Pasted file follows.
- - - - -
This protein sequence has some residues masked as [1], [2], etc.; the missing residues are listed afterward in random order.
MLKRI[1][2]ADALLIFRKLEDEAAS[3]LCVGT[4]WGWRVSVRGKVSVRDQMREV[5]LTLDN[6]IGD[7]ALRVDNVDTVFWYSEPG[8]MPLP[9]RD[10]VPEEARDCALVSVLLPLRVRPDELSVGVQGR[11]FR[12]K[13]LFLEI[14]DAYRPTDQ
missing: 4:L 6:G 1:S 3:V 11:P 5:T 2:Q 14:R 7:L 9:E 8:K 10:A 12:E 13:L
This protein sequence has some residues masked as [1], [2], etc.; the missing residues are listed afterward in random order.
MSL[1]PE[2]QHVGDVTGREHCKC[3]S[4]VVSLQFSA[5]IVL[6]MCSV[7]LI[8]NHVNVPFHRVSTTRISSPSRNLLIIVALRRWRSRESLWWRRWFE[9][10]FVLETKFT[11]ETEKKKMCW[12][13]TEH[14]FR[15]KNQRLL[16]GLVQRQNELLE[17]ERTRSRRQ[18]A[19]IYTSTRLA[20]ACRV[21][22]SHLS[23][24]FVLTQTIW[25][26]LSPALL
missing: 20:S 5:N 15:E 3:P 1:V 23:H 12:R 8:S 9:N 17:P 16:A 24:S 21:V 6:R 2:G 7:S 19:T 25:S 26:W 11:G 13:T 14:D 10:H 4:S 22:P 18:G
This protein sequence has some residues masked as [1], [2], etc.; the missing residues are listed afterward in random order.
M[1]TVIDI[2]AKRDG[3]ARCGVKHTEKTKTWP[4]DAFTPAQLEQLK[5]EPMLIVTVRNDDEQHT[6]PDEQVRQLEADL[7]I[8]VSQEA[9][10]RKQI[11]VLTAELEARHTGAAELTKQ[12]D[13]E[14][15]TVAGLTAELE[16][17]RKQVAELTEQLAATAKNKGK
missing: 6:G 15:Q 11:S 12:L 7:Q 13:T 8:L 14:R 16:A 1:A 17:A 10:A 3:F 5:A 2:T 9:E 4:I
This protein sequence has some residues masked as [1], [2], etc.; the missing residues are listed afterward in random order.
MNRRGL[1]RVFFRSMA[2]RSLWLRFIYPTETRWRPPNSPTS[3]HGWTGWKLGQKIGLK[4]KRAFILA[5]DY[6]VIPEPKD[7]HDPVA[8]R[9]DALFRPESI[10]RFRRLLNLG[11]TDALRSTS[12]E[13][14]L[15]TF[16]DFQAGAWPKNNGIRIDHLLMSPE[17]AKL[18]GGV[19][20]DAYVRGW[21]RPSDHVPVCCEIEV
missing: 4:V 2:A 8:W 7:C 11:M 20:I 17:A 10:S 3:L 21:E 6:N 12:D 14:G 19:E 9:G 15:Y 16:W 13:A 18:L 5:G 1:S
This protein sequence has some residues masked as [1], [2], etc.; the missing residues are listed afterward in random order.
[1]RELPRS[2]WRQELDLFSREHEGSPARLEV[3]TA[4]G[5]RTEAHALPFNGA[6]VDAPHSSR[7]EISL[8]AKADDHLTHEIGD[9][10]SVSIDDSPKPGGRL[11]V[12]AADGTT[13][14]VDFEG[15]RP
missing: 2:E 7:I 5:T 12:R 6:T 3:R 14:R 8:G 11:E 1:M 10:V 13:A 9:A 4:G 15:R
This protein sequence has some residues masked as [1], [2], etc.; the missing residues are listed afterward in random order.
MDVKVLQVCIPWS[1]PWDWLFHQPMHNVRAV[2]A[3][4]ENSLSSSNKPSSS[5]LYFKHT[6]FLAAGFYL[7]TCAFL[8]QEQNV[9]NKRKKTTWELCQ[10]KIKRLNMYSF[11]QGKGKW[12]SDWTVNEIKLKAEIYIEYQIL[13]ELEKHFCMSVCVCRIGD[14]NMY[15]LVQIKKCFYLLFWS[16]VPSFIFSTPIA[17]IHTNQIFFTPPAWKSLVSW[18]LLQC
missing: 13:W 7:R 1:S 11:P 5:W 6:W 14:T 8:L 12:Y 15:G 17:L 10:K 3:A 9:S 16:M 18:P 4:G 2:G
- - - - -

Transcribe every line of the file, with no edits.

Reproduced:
This protein sequence has some residues masked as [1], [2], etc.; the missing residues are listed afterward in random order.
MLKRI[1][2]ADALLIFRKLEDEAAS[3]LCVGT[4]WGWRVSVRGKVSVRDQMREV[5]LTLDN[6]IGD[7]ALRVDNVDTVFWYSEPG[8]MPLP[9]RD[10]VPEEARDCALVSVLLPLRVRPDELSVGVQGR[11]FR[12]K[13]LFLEI[14]DAYRPTDQ
missing: 4:L 6:G 1:S 3:V 11:P 5:T 2:Q 14:R 7:L 9:E 8:K 10:A 12:E 13:L
This protein sequence has some residues masked as [1], [2], etc.; the missing residues are listed afterward in random order.
MSL[1]PE[2]QHVGDVTGREHCKC[3]S[4]VVSLQFSA[5]IVL[6]MCSV[7]LI[8]NHVNVPFHRVSTTRISSPSRNLLIIVALRRWRSRESLWWRRWFE[9][10]FVLETKFT[11]ETEKKKMCW[12][13]TEH[14]FR[15]KNQRLL[16]GLVQRQNELLE[17]ERTRSRRQ[18]A[19]IYTSTRLA[20]ACRV[21][22]SHLS[23][24]FVLTQTIW[25][26]LSPALL
missing: 20:S 5:N 15:E 3:P 1:V 23:H 12:R 8:S 9:N 17:P 16:A 24:S 21:V 6:R 2:G 7:S 19:T 25:S 26:W 11:G 13:T 14:D 10:H 4:S 22:P 18:G
This protein sequence has some residues masked as [1], [2], etc.; the missing residues are listed afterward in random order.
M[1]TVIDI[2]AKRDG[3]ARCGVKHTEKTKTWP[4]DAFTPAQLEQLK[5]EPMLIVTVRNDDEQHT[6]PDEQVRQLEADL[7]I[8]VSQEA[9][10]RKQI[11]VLTAELEARHTGAAELTKQ[12]D[13]E[14][15]TVAGLTAELE[16][17]RKQVAELTEQLAATAKNKGK
missing: 6:G 15:Q 11:S 12:L 7:Q 13:T 8:L 14:R 16:A 1:A 17:A 10:A 3:F 5:A 2:T 9:E 4:I
This protein sequence has some residues masked as [1], [2], etc.; the missing residues are listed afterward in random order.
MNRRGL[1]RVFFRSMA[2]RSLWLRFIYPTETRWRPPNSPTS[3]HGWTGWKLGQKIGLK[4]KRAFILA[5]DY[6]VIPEPKD[7]HDPVA[8]R[9]DALFRPESI[10]RFRRLLNLG[11]TDALRSTS[12]E[13][14]L[15]TF[16]DFQAGAWPKNNGIRIDHLLMSPE[17]AKL[18]GGV[19][20]DAYVRGW[21]RPSDHVPVCCEIEV
missing: 4:V 2:A 8:W 7:C 11:M 20:I 17:A 10:S 3:L 21:E 6:N 12:D 14:G 19:E 9:G 15:Y 16:W 13:A 18:L 5:G 1:S
This protein sequence has some residues masked as [1], [2], etc.; the missing residues are listed afterward in random order.
[1]RELPRS[2]WRQELDLFSREHEGSPARLEV[3]TA[4]G[5]RTEAHALPFNGA[6]VDAPHSSR[7]EISL[8]AKADDHLTHEIGD[9][10]SVSIDDSPKPGGRL[11]V[12]AADGTT[13][14]VDFEG[15]RP
missing: 2:E 7:I 5:T 12:R 6:T 3:R 14:R 8:G 11:E 1:M 10:V 13:A 9:A 4:G 15:R
This protein sequence has some residues masked as [1], [2], etc.; the missing residues are listed afterward in random order.
MDVKVLQVCIPWS[1]PWDWLFHQPMHNVRAV[2]A[3][4]ENSLSSSNKPSSS[5]LYFKHT[6]FLAAGFYL[7]TCAFL[8]QEQNV[9]NKRKKTTWELCQ[10]KIKRLNMYSF[11]QGKGKW[12]SDWTVNEIKLKAEIYIEYQIL[13]ELEKHFCMSVCVCRIGD[14]NMY[15]LVQIKKCFYLLFWS[16]VPSFIFSTPIA[17]IHTNQIFFTPPAWKSLVSW[18]LLQC
missing: 13:W 7:R 1:S 11:P 5:W 6:W 14:T 8:L 12:Y 15:G 17:L 10:K 3:A 9:S 16:M 18:P 4:G 2:G